Diverse initiatives have emerged to popularize the teaching of computing in K-12 mainly through programming. This, however, may not cover other important core computing competencies, such as Software Engineering (SE). Thus, in order to obtain an overview of the state of the art and practice of teaching SE competences in K-12, we carried out a systematic mapping study. We identified 17 instructional units mostly adopting the waterfall model or agile methodologies focusing on the main phases of the software process. However, there seems to be a lack of details hindering large-scope adoption of these instructional units. Many articles also do not report how the units have been developed and/or evaluated. However, results demonstrating both the viability and the positive contribution of initiating SE education already in K-12, indicate a need for further research in order to improve computing education in schools contributing to the popularization of SE competencies.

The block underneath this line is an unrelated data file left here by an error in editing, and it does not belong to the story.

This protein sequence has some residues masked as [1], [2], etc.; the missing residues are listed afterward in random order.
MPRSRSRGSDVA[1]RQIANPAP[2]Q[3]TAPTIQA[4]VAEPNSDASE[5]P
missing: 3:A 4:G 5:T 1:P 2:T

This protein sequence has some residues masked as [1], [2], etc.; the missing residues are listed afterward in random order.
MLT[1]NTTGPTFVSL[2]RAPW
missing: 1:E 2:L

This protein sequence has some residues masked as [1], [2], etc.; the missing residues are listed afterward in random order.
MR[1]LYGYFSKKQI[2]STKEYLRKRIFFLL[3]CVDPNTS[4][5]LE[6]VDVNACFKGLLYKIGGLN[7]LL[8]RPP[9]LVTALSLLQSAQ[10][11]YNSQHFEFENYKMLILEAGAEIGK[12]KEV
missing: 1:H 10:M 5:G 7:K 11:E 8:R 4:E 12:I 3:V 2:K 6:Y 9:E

It is important today to prepare pre-service teachers to integrate social media tools into their lessons and to teach them how to use social media as a learning environment for educational context. Based on this, an undergraduate course was designed to fulfil this need. Hence, the purpose of this study is to investigate the behaviours and perceptions of 27 pre-service teachers enrolled to a 14-week social-media enriched blended course. Facebook was used to support an out-of-class teaching and learning process. During the course, students developed educational content and were informed on how to use social media as a learning environment in an educational context. After implementation, they were asked to respond to an open-ended questionnaire related to the 14-week course process and social media usage in lessons. According to the findings, pre-service teachers stated that the use of social media tools, in addition to face-to-face learning, can enhance the dissemination of announcements, communication between students and instructor, the sharing of instructional activities, discussions, and the use and creation of multimedia tools and applications 24x7, by extending the limits of normal class hours. Most also stated that they would use Facebook for material and announcement sharing once they were in-service teachers. In addition to Facebook, they emphasised that they would also use Prezi, Glogster, MindMeister and Edmodo for their lessons and that they had learnt new concepts and social media tools during the course. They also suggested increasing the number of course hours and reducing course content per course session.